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Flashcards in Birth Deck (34):

What is the result of a decrease in the progesterone / oestrogen ratio?

1. Induction of parturition
2. Onset of labour
3. Increase in prostraglandin synthesis


How does the P:O ratio decrease?

Progesterone decreases and oestrogen increases

Human shows no prepartum decline in progesterone


What causes increased P450 C17 hydroxylase activity?

Increase in placental PGE2 synthesis


What increases placental PGE2 synthesis?

Prepartum rise in cortisol secretion by fetal adrenal glands


What is the sequence for the initiation of parturition?

1. Fetal pituitary signals to fetal adrenal
2. Fetal adrenal increases cortisol and DHAS secretion
3. Cortisol causes maturation of tissues
4. Cortisol and DHAS cause placenta and membranes to secrete more oestrogen
5. Increased oestrogen causes PGF2 synthesis
6. Myometrial contraction, cervical ripening


What is the role of corticotrophin releasing hormone in parturition?

Placental product

Coordinates labour

1. Acts on fetal adrenal to increase DHAS secretion
2. Acts on uteroplacental tissues to increase PG availability
3. Acts on myometrium to inhibit contractions by increasing cAMP


What are the three stages of labour?

1. Increasing uterine activity and cervical dilation
2. Expulsion of fetus
3. Expulsion of placenta


What factors influence timing of delivery?

1. Light/dark cycle
2. Food supply
3. Infection
4. Climate
5. Danger/disturbance


What is the effect of growth and activation of the fetal adrenal in late gestation in humans?

Increases fetal availability of cortisol and DHAS


What is the result of increased DHAS production in late pregnancy?

Causes a rapid rise in maternal oestrogen levels close to term


What is the effect of increased oestrogen availability close to term?

Cervical ripening

Increased uterine contractility via enhanced PG synthesis


Is there evidence of removal of progesterone block to myometrial contraction in women?



What is the final common pathway to labour in all species?

Shortening of the uterine myocytes


What causes the increased expression of actin, myosin and other CAP proteins?

Rising oestrogen levels

Decreasing P:O ratio


What is the function of myosin light chain kinase in pregnancy?

Generates ATP for contraction of filaments in uterine myocytes to cause contractions


How is MLCK activated?

Calmodulin, which is in turn activated by calcium ions


How do intracellular calcium ion concentrations change during contractions?

Increase from 150nM to 500nM by increasing calcium influx through calcium channels and by releasing calcium stored in the sarcoplasmic reticulum


What are uterotonins?

Proteins that stimulate uterine contractions

Increase intracellular calcium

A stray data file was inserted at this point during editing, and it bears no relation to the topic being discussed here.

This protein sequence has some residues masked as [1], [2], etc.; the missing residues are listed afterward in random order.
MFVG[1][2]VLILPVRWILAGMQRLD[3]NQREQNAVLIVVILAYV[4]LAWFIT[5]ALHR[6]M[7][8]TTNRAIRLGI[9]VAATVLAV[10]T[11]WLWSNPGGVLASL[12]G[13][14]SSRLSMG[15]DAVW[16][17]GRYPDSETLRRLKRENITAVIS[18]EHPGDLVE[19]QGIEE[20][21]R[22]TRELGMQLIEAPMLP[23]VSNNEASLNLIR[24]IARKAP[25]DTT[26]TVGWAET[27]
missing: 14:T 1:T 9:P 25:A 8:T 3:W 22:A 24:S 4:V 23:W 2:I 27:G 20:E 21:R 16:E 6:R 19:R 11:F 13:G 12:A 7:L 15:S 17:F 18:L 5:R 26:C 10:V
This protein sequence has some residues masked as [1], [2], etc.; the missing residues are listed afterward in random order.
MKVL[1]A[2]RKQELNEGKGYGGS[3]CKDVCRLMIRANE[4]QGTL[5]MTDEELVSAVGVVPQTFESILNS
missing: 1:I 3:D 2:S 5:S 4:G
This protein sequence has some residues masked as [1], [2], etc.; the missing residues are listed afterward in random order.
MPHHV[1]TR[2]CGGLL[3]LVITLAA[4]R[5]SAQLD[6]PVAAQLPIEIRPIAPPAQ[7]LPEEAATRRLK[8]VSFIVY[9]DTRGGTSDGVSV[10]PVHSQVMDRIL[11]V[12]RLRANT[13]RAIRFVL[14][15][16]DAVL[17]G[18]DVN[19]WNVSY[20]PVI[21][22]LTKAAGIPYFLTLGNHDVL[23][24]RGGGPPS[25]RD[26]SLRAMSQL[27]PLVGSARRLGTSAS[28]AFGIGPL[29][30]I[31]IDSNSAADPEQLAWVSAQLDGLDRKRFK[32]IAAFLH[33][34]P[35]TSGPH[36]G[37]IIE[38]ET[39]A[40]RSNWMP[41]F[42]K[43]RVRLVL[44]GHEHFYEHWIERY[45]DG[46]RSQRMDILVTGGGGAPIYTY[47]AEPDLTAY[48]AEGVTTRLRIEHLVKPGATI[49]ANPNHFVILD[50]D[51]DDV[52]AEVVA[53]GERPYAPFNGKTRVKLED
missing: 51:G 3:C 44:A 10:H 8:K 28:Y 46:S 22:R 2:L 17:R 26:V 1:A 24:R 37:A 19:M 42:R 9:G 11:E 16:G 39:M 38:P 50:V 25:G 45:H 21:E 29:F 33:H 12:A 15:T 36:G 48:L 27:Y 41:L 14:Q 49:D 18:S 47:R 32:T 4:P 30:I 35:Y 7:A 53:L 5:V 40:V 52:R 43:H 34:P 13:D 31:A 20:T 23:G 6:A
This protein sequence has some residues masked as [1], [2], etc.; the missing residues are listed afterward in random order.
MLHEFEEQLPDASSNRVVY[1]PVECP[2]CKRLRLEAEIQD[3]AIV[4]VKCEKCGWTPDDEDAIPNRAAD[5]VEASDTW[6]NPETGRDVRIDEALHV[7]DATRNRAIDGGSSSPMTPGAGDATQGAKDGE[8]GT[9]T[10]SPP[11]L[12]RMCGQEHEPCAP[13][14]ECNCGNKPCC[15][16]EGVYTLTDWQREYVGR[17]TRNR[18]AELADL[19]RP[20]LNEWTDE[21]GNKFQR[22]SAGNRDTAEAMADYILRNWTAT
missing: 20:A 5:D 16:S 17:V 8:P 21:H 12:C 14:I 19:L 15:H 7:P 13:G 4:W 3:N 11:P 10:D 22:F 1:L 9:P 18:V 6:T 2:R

How is myometrial activity inhibited?

Inhibited calcium release from intracellular stores or by reducing MLCK activity

Mediated via cAMP or cGMP


How is contraction of myocytes coordinated?

Cell-to-cell coupling effected by formation of intercellular GAP junctions between adjacent myocytes


What influences expression of connexin proteins?

Steroids and mechanical stretch on the uterus


How do connexin numbers change at parturition?

Connexin abundance and the number of GAP junctions increase with the onset of labour


What are Braxton-Hicks contractions?

Contractions that precede labour


What occurs in the first stage of labour?

Increasing uterine activity and cervical dilatation

Cervix dilates to 10cm

Regular contractions force the baby's head down into the birth canal


How long does stage 1 of labour last?

10-12 hours in primagravida

6-8 hours in multigravida


What is the second stage of labour?

Expulsion of fetus

Requires voluntary effort as well as uterine contractions

Baby needs to engage, flex and rotate

Lasts 45-120 minutes in primigravida

15-45 minutes in multigravida


What is the most dangerous stage for the baby?

Stage 2


What is the third stage of labour?

Expulsion of placenta

Uterus continues to contract until the placenta and membranes are delivered

Lasts 10 minutes


What may happen if women retain pieces of placenta?

Risk of postpartum haemorrhage


What are the indications for induced delivery?

Waters have been broken for over 72 hours

Baby is overdue by 10 days


What are the indications for C section

Cephalic-pelvic disproportion

Intrauterine growth restriction

Previous C-section

Uterine damage


What changes occur to maternal physiology in the first stage of labour?

Mild hyperventilation may produce light-headedness

Lowered circulating ionised calcium


What changes occur to the maternal physiology in the second stage of labour?

Breath holding and forced expiration against a closed glottis

Rise in blood pressure by 30/25mmHg can rupture a berry aneurysm


What changes occur to the maternal physiology in the third stage of labour?

Oxytocin causes uterine contractions, which may still be painful

Risk of postpartum haemorrhage